An American company is looking to set up an aquaculture research centre in an abandoned fish plant in Souris.

Debbie Plouffe

The new facility in the Souris fish plant would be designed to prevent any escape of fish or pathogens, says Debbie Plouffe, VP of research for Centre for Aquaculture Technologies Canada. (CBC)

The Centre for Aquaculture Technologies Canada is a wholly owned subsidiary of The Centre for Aquaculture Technologies, which is based in San Diego.

The Canadian operation is made up of former employees of AquaBounty, a genetically-modified salmon producer that also has its base in eastern P.E.I. CATC has its eye on the old fish plant in Souris, which shut down three years ago.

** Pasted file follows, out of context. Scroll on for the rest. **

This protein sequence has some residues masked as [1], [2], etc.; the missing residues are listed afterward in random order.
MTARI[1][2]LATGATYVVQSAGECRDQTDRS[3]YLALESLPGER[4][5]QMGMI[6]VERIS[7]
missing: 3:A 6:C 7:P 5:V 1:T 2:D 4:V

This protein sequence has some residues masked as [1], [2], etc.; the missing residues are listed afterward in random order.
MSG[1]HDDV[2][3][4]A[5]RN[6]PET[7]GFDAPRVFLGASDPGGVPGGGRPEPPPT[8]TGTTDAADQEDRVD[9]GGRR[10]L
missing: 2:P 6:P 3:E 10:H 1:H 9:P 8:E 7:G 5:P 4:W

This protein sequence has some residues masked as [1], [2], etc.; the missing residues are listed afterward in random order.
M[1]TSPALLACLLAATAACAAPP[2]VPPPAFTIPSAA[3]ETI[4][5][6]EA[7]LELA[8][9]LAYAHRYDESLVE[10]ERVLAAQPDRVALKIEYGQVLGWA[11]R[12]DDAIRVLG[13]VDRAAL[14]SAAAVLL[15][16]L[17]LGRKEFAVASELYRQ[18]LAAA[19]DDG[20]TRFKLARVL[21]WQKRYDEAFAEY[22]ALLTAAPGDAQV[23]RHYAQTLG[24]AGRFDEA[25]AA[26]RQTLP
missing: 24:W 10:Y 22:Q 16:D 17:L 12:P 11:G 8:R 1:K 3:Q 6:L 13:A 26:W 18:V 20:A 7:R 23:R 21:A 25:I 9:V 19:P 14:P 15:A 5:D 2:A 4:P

The company specializes in services needed to grow the aquaculture sector, says vice president of research Debbie Plouffe, including studies on fish viruses.

“Creating new products for fish that promote fish health, fish nutrition, improved genetics for disease resistance or faster growth,” said Plouffe. 

Souris fish plant

The Souris fish plant closed in 2011. (CBC)

The project would create up to 15 jobs in the area, said Plouffe, mostly for people with post-secondary education. 

Some residents said that's good news for the struggling town, but others are concerned about what effluent might come out of the plant.

 “I have to see what chemicals are doing what,” said Jim MacDonald, who fished out of Souris Harbour for years.

“Yes, I have concerns.”

Plouffe said there is no reason to worry about what might come out of the plant.

“The facility is designed to prevent escape of any pathogens and any animals,” she said.

Plouffe added while AquaBounty is a client, there are no plans, currently, for the company's genetically-modified salmon to be at CATC's Souris site. 

If CATC's plans are approved by government, Plouffe said the facility could be open by next summer.